1. Mari

        Baby Oil does stain if you use too much. I tried it and had it ruin a piece I was working on. A little bit is fine, especially for non-archival crafts, but for coloured pencil artists planning to sell their work, I would advise against it. Not discrediting your test though.

        1. Mari,

          I recommend the same thing. Baby oil and other similar blending tools are great for craft uses, but are not designed for fine art. For any artist planning to sell fine art, it’s best to stick with products designed for fine art uses.

          Thank you for sharing your thoughts.


  3. Reinhard

    Just my 2 cents. Faber Castell actually suggests in their paphlets to blend their Polychromos with baby oil. I personally don’t like it too much. It takes away the personality of colored pencils and pushes it too much into the direction of brush work.

    1. Reinhard,

      I had heard that Faber Castell recommends blending with baby oil. The question I would have to have answered is “to whom are they speaking?” If they’re making that recommendation to fine artists, it carries a lot more weight (with me) than if they were recommending baby oil blending for crafters or coloring book artists. It would be worthwhile to know.

      I agree with you about blending with any kind of solvent changing the personality of the finished work. That’s why I prefer dry blends (burnishing, paper towel, etc.).

      Thank you for reading and joining the discussion.


      1. Reinhard

        One more thought and then I promise to go to bed. I have filled a Copic marker (empty) with baby oil and use the fine tip for tight lines and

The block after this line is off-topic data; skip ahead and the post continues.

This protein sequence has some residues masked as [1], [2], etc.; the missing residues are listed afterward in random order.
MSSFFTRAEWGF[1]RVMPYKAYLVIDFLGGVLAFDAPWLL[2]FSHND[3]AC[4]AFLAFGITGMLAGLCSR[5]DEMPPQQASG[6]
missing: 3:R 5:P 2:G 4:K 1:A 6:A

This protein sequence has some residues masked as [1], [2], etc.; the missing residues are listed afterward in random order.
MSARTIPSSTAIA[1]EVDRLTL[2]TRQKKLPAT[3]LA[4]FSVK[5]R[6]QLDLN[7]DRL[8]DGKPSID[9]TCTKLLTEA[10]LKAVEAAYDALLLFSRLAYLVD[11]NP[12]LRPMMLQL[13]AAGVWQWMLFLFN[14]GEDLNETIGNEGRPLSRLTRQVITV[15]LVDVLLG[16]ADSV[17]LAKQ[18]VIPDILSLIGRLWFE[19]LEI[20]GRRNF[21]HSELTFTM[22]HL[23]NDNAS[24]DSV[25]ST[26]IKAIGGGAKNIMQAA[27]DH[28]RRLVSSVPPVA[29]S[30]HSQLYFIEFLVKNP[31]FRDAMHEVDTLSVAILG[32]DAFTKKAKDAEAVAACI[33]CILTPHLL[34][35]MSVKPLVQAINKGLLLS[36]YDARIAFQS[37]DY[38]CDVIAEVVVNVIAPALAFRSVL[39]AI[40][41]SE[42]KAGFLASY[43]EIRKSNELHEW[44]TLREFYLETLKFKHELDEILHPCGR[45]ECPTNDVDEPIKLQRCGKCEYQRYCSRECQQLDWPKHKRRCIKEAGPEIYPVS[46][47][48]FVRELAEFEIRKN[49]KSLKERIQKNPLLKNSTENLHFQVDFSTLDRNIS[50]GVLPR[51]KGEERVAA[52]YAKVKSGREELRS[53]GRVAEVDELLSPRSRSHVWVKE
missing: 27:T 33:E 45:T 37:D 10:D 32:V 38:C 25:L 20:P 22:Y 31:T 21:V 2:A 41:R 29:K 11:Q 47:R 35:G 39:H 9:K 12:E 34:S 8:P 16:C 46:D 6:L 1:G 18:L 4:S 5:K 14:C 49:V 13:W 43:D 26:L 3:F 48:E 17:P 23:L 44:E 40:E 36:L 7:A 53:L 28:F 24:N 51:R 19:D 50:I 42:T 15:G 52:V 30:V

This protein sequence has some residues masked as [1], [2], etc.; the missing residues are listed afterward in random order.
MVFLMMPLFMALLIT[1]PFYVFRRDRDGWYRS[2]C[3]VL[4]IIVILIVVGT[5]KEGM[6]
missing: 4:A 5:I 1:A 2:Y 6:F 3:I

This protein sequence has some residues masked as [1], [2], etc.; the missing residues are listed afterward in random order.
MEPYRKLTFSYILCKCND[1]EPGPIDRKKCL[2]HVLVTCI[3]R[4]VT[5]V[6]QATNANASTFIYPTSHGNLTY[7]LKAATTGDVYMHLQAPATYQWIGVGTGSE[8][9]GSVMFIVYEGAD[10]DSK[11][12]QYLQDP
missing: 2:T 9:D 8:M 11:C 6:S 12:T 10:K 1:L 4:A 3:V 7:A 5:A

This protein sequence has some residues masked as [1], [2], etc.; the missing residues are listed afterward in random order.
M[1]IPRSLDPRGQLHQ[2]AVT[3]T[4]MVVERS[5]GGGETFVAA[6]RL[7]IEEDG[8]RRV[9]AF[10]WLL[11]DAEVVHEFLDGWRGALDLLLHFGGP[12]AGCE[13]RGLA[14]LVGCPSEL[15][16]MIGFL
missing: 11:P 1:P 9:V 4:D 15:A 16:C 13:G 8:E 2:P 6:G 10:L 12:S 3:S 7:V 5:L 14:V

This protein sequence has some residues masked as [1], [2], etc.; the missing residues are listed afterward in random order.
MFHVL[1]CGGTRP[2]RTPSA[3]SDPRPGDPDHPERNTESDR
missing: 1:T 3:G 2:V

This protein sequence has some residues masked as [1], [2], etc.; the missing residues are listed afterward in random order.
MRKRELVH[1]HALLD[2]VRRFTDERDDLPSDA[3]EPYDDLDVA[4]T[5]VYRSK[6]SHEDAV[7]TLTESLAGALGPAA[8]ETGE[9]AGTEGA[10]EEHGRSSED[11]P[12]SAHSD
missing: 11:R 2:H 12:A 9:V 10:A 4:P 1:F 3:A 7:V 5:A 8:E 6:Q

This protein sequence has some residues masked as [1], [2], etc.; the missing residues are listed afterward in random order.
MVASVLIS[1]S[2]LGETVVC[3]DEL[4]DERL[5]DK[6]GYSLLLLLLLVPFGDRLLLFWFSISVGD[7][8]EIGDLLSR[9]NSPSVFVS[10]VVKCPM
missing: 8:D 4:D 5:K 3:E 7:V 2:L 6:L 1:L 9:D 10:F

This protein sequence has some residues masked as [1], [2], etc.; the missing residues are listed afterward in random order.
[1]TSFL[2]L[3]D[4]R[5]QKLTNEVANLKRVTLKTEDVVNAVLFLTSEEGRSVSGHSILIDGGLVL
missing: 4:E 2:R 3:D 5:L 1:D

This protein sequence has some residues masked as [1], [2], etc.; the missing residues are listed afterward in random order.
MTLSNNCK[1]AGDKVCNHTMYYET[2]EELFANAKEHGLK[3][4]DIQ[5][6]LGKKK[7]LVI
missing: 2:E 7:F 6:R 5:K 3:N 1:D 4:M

difficult to reach areas. Works really great.

          1. Reinhard

            One more thingy. For a period of time, drawing on an ‘baby-oiled’ area, Polychromos pencils go on really soft and rich. Or try dipping the tip in baby oil (on a cotton swab). Another possibility.

  4. Bette Greenfield

    I use F-C Polychronos pencils so baby oil seemed like a good choice. I dipped the q-tip in the oil and then dabbed it a few times on a paper towel. That took most of the oil off and left just a moistened q-tip. I am very pleased with the results.

      1. Bette Greenfield

        You asked what kind of paper I use – Bristol Vellum and I am starting out after doing watercolors for a long time. I will switch to better paper as soon as I feel more confident

  5. Jennifer Keech

    Thank you for the lesson! Ever sence i signed up for these, the timing of them has been perfect & relevent for where i am at & what im trying to do with my art, & even if there not, always love learning new tricks!
    I have also learned the hard way, to make the color swatches, by ruining my beautiful art. I have now crafted a little booklet, made of hole punched index cards & a binder ring. I have glued my swatches i have made with all my coloring tools, & the techniques i can use for them onto the index cards. It can take some time to complete, but it sure is handy when i am choosing my next color, in the coloring groove, & want to see how the color looks dry, or how that colour matches with the colours i have already used. I just flip to the right page. I have it sectioned by brand/type first: sharpies, crayola, sakura, etc. Then i have a section that is sorted by colour, all the reds on one card, all the blues etc each color labled & placed around the edges of the index card to make it east to compare against the page your coloring.
    Its a bit tediouse, but i am OCD & crafty & i actualy enjoyed making it. The binder ring makes it easy to open and take a page out for easy access, or to add more in as my collection grows. It sure comes in handy, i use it many, many times when coloring anything!